Having enjoyed “significantly increasing royalties” since becoming an ICE Core direct member in 2018, Concord has officially inked a new multiyear agreement with the technology company.
London-headquartered ICE and the Nashville-based publisher announced their renewed tie-up this morning, via a brief release that was emailed to DMN. Now boasting north of 800,000 owned or administered copyrights, Concord has during the past three years experienced an over 34 percent “average year-on-year rise” in royalties, according to higher-ups.
Meanwhile, ICE – a joint initiative from London’s PRS, Stockholm’s STIM, and Berlin’s GEMA – is said to represent more than 330,000 rightsholders and maintain a database of some 49 million works. Bearing in mind the stats, the involved parties also took the opportunity to highlight the “significantly expanded” footprint of ICE – referring specifically to the entity’s presence in Sub-Saharan Africa and the quick-developing MENA region.
(The International Federation of the Phonographic Industry in 2022 declared MENA the fastest-growing music market and rolled out an “Official MENA Chart.” Additionally, April of 2023 brought an Africa-centered partnership deal between PRS for Music and Rob Wells’ Orfium.)
In a statement, Concord chief publishing officer Jim Selby emphasized the “tremendous performance” that his company’s achieved as part of ICE Core thus far.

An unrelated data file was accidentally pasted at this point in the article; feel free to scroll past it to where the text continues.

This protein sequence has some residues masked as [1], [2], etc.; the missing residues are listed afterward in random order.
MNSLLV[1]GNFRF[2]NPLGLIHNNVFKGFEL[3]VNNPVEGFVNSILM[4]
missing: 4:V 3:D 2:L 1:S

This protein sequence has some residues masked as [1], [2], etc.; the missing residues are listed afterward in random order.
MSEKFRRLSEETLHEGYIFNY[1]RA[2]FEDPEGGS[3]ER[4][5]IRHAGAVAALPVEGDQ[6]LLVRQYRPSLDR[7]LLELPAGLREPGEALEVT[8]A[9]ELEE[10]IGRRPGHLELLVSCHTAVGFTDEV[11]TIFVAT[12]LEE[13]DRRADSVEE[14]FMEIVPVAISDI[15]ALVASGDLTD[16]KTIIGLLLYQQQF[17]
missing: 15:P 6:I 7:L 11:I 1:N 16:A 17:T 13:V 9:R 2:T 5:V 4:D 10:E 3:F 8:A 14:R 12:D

“It’s a genuinely customer-centric partnership that we enjoy with everyone at ICE,” the former AdShare president Selby proceeded in part, “and that extends well beyond doing the initial deal. Backing up deep market understanding with systems that efficiently and effectively deliver actual royalties enables us to in turn deliver more to our writers.”
And in remarks of his own, ICE chief commercial officer Ben McEwen – whose company welcomed Austrian collection society AKM and its subsidiary Austro Mechana to ICE Core in December – reiterated his platform’s commitment to providing continued benefits to rightsholder members.
“The ICE Core brings together and supports a wide variety of rightsholder customers to deliver shared benefits, including leading independent publishers such as Concord,” indicated the former PRS for Music exec McEwen, whose current employer is said to have paid rightsholders around €3 billion since 2016. “We look forward to continuing to deliver royalties and enable our customers to provide new services for the songwriters and composers we all serve.”
Back in December, Concord completed a $1.8 billion bond sale and (along with BMG and Universal Music) named ISP Altice USA in a massive infringement suit. More recently, ICE unveiled a licensing agreement with metaverse startup STYNGR, which bills itself as “the gaming arm of the recorded music industry.”